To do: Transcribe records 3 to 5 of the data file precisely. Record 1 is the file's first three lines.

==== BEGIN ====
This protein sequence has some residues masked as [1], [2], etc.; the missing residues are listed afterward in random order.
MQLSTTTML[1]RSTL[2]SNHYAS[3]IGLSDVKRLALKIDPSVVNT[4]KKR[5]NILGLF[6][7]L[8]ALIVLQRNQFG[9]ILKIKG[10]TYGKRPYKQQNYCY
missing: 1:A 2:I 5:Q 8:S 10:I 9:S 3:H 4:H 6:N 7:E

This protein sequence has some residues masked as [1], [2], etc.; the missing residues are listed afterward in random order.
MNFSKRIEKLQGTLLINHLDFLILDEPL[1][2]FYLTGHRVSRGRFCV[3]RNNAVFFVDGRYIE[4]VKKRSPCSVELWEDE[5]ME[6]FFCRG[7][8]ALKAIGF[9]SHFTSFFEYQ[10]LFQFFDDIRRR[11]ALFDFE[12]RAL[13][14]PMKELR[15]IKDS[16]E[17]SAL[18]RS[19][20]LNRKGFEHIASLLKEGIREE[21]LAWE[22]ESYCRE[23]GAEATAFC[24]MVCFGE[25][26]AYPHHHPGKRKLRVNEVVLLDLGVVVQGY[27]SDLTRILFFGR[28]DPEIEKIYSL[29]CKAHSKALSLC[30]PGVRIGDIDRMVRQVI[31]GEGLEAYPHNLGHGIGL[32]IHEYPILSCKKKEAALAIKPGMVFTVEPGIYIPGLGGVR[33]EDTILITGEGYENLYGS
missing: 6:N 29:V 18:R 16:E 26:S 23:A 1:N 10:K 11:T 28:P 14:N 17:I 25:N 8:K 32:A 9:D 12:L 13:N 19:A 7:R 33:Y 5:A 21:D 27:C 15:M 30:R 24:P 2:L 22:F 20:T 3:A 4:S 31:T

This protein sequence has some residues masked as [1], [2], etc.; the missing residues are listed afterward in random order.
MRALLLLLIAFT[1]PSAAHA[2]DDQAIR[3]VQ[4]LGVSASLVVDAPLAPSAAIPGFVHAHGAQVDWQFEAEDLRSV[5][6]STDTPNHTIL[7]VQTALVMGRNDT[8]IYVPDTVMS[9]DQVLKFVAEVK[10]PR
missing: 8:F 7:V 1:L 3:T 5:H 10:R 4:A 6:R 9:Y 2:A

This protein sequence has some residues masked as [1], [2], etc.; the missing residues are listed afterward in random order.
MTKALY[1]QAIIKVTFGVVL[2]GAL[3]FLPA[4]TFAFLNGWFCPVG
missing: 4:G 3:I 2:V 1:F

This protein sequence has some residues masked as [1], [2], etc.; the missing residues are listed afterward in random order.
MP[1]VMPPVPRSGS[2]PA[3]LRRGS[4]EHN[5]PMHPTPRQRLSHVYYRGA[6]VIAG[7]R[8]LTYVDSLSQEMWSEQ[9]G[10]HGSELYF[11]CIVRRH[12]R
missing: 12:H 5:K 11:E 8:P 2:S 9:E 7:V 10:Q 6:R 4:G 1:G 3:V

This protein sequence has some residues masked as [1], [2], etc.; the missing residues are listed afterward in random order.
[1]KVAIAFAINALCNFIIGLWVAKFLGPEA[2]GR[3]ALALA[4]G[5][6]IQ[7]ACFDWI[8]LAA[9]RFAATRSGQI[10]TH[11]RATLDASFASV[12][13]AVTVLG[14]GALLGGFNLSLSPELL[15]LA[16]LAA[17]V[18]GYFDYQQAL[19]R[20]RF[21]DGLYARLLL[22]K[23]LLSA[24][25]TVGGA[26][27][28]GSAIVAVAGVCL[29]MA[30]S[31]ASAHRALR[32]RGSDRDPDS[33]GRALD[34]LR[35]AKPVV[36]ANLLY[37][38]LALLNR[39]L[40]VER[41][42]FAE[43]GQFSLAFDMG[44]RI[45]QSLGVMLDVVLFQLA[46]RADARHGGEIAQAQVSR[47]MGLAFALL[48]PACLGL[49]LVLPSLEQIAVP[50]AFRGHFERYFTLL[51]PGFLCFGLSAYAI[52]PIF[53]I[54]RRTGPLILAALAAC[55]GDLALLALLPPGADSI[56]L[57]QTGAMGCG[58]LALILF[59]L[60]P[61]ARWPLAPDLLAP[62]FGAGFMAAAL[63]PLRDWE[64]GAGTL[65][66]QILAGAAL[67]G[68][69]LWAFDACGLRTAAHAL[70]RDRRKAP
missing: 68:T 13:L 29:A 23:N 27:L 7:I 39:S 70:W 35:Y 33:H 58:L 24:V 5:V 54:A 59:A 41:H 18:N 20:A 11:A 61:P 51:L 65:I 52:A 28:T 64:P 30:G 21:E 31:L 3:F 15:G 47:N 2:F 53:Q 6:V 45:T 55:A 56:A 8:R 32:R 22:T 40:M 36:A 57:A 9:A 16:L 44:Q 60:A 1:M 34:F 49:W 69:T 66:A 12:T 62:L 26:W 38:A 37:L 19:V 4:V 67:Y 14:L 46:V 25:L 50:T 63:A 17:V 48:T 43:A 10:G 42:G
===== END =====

This protein sequence has some residues masked as [1], [2], etc.; the missing residues are listed afterward in random order.
MRALLLLLIAFT[1]PSAAHA[2]DDQAIR[3]VQ[4]LGVSASLVVDAPLAPSAAIPGFVHAHGAQVDWQFEAEDLRSV[5][6]STDTPNHTIL[7]VQTALVMGRNDT[8]IYVPDTVMS[9]DQVLKFVAEVK[10]PR
missing: 8:F 7:V 1:L 3:T 5:H 10:R 4:A 6:R 9:Y 2:A

This protein sequence has some residues masked as [1], [2], etc.; the missing residues are listed afterward in random order.
MTKALY[1]QAIIKVTFGVVL[2]GAL[3]FLPA[4]TFAFLNGWFCPVG
missing: 4:G 3:I 2:V 1:F

This protein sequence has some residues masked as [1], [2], etc.; the missing residues are listed afterward in random order.
MP[1]VMPPVPRSGS[2]PA[3]LRRGS[4]EHN[5]PMHPTPRQRLSHVYYRGA[6]VIAG[7]R[8]LTYVDSLSQEMWSEQ[9]G[10]HGSELYF[11]CIVRRH[12]R
missing: 12:H 5:K 11:E 8:P 2:S 9:E 7:V 10:Q 6:R 4:G 1:G 3:V